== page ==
Quasi-Monte Carlo EM Methods for NLME Analysis
R. H. Leary
Problem and Methodology: The classical EM method incorporates an E-step which requires the evaluation of often analytically intractable intergrals. In the context of PK/PD NLME estimation, the integrals of interest are the normalizing factor for the posterior density of the random effects for each subject, as well as the first and second moments of this density.
The Monte-Carlo EM (MCEM) method proposed by Wei and Tanner replaces these integrals with empirical averages using random draws from the distribution of interest. Often this distribution cannot be sampled directly, and techniques such as MCMC (as in the SAEM algorithms in MONOLIX and NM7) and importance sampling (as in the MCPEM algorithm in NM7) are used. The accuracy of the required integrals is controlled by the number of samples N, and typically the theoretical asymptotic error behavior is O(1/sqrt(N)). While often rapid progress can be made in early iterations of MCEM even with low accuracy integrals and small sample sizes, the accuracy requirements increase in the later stage iterations, and very large sample sizes may be required. Thus a significant improvement in efficiency may be obtained in the later stages by lowering the sample size required to achieve the required accuracy.
Here we consider the use of quasi-random (QR) draws using low discrepancy Sobol sequences, as originally proposed for the PK/PD NLME context in the PEM algorithm of Leary et al.  The advantage of QR relative to random draws is that the theroretical asymptotic error behavior is now approximately O(1/N), a very significant improvement. A new implementation of PEM based on importance sampling has been developed for the Pharsight Phoenix NLME platform, which utilizes recent enhancements of the QR technique with the scrambling techniques of Owen . This implementation allows the direct comparison of random and QR versions, as well as adaptive error monitoring.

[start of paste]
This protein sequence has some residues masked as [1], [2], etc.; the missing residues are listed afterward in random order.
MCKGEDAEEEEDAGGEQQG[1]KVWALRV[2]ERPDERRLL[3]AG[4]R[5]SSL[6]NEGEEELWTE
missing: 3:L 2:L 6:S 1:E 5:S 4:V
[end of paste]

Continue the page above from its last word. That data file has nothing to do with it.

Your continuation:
Results: Numerous PK/PD NLME test problems have been compared with random vs. QR importance sampling. Generally the theoretical O(1/N) vs O(1/sqrt(N)) advantage of the QR technique has been confirmed in practice. Improvements in speed of nearly 2 orders of magnitude have been observed for some posterior density integrals where high accuracy is requred, with the sampling requirements being reduced from tens of thousands of points to several hundred. We note that this also confirms a similar QR vs. random draw efficiency improvement obtained by Jank  in a MCEM application to a geostatistical generalized linear mixed model.
Conclusions: We have demonstrated that quasirandom integration offers significant practical efficiency advantages relative to the random integration techniques employed in purely stochastic MCEM methods using importance sampling. It is still an open question and an area of active research in the statistical community whether the efficiency advantages of the QR methodology, in conjunction with scrambling, can be extended to MCMC methods such as SAEM.
 C. Wei and M. Tanner, J. American Statistical Assoc., 85, 699-704 (1990)
 R. H. Leary, R. Jelliffe, A. Schumitzky, and R. E. Port, PAGE 13 (2004), Abstract 491.
 A. B. Owen. J. Complexity, 14(4): 466-489 (1998).
 W. Jank, Computational Statistics and Data Analysis, 48(4), 685-701 (2005).